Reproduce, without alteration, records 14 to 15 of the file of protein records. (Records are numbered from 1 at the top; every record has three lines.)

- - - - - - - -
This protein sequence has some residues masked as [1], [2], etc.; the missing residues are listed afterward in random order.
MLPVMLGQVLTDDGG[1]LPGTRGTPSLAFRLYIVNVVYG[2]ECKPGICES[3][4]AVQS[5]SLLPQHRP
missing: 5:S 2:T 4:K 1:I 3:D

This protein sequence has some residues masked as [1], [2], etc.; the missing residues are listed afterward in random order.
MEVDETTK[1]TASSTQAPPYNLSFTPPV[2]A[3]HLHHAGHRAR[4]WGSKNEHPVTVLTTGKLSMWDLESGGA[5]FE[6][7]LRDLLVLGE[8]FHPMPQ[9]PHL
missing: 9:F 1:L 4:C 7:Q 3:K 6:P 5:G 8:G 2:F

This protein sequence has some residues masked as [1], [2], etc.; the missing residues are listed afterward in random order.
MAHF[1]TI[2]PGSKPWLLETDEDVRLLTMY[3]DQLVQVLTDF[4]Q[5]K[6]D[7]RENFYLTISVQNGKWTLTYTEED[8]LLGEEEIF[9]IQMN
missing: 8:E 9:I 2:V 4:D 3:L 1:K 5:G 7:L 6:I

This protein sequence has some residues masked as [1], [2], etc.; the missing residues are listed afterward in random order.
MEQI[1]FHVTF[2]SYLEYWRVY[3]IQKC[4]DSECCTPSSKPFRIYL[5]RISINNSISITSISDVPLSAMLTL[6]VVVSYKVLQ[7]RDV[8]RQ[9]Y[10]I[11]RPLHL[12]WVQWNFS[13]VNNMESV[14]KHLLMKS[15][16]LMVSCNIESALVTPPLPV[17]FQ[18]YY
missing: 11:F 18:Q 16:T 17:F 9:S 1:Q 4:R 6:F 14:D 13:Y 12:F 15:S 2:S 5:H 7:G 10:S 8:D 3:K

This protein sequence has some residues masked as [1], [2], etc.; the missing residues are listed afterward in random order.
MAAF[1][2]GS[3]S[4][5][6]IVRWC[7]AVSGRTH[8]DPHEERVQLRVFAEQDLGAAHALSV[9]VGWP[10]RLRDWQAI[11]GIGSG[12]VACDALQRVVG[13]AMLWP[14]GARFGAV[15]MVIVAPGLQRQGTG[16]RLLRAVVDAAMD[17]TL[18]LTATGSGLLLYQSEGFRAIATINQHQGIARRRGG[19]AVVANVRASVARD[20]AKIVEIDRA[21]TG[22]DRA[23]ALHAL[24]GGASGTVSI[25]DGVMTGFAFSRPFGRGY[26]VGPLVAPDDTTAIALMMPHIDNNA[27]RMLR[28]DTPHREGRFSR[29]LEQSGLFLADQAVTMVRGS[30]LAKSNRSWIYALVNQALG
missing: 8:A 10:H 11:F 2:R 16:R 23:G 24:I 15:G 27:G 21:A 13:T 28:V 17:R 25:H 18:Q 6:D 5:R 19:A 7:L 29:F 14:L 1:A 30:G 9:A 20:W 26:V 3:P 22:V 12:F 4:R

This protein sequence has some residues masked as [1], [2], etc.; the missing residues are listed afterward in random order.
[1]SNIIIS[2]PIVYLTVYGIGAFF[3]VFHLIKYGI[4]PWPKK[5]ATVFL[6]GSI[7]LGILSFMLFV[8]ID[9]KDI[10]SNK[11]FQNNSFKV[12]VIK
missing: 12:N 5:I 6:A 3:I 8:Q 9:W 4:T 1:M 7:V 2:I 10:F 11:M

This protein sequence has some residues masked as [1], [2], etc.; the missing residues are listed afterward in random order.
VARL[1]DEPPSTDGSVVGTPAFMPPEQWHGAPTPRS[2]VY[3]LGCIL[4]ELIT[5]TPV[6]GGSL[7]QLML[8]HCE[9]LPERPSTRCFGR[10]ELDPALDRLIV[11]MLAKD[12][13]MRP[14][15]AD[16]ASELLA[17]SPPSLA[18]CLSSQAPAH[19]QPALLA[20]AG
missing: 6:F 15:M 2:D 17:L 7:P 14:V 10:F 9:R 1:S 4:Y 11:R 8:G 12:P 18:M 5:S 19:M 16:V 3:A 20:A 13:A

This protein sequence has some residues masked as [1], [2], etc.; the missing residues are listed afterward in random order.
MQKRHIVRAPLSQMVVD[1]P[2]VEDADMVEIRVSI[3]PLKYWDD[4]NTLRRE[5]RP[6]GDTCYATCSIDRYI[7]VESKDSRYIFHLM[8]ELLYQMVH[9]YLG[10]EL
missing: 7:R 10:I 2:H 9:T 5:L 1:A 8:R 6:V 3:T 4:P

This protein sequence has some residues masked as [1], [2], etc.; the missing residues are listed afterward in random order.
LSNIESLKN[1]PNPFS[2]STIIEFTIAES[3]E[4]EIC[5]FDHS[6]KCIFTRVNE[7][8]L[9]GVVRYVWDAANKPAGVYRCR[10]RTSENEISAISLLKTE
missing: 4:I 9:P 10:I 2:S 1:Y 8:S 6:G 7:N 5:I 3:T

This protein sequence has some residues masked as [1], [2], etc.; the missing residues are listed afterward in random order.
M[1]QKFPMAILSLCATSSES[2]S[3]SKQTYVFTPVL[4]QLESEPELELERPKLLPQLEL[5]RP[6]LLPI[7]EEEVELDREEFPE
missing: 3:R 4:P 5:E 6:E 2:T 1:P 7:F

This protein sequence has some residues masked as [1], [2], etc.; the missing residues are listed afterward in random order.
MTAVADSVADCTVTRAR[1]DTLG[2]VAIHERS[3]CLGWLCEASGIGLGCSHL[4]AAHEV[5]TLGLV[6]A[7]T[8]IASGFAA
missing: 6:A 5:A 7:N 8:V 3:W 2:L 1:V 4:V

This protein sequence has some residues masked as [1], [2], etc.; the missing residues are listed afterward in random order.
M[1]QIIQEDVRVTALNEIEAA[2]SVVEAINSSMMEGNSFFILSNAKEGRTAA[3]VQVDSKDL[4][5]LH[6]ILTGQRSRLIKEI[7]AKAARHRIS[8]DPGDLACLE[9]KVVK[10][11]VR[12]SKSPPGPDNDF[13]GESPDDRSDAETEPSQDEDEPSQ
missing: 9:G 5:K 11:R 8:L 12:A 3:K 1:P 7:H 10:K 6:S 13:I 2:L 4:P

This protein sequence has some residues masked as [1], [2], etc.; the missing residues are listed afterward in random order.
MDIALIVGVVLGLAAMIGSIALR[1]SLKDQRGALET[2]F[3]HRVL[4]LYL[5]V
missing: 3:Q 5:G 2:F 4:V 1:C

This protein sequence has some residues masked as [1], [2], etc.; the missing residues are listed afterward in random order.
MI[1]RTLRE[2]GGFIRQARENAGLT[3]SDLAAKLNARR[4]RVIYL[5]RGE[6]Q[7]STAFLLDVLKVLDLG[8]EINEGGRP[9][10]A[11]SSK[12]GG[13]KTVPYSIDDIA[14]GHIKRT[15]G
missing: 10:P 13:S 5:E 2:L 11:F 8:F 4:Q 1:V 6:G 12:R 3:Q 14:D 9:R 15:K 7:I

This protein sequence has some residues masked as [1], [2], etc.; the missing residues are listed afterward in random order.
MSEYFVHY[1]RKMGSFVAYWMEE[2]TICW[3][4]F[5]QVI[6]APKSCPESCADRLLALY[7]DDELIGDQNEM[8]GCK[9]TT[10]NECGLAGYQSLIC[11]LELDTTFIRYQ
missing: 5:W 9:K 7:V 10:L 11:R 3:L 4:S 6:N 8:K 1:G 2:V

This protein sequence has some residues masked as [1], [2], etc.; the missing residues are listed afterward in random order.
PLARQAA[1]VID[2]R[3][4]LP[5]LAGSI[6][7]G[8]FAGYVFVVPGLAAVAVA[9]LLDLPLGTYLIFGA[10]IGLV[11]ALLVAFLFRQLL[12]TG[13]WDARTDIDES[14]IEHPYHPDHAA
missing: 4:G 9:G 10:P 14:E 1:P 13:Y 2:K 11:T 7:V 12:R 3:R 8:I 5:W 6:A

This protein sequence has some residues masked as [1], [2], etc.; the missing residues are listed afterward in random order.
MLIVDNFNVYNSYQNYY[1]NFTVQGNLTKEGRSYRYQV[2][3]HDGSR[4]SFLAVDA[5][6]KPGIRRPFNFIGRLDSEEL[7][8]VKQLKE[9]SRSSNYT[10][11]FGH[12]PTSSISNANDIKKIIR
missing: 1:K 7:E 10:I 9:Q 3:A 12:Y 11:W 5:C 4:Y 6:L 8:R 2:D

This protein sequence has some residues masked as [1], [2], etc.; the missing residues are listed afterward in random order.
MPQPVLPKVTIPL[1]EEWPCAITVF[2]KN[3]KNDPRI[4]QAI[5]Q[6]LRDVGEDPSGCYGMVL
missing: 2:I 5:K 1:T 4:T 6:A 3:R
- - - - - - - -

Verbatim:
This protein sequence has some residues masked as [1], [2], etc.; the missing residues are listed afterward in random order.
MI[1]RTLRE[2]GGFIRQARENAGLT[3]SDLAAKLNARR[4]RVIYL[5]RGE[6]Q[7]STAFLLDVLKVLDLG[8]EINEGGRP[9][10]A[11]SSK[12]GG[13]KTVPYSIDDIA[14]GHIKRT[15]G
missing: 10:P 13:S 5:E 2:L 11:F 8:F 4:Q 1:V 6:G 12:R 3:Q 14:D 9:R 15:K 7:I

This protein sequence has some residues masked as [1], [2], etc.; the missing residues are listed afterward in random order.
MSEYFVHY[1]RKMGSFVAYWMEE[2]TICW[3][4]F[5]QVI[6]APKSCPESCADRLLALY[7]DDELIGDQNEM[8]GCK[9]TT[10]NECGLAGYQSLIC[11]LELDTTFIRYQ
missing: 5:W 9:K 7:V 10:L 11:R 3:L 4:S 6:N 8:K 1:G 2:V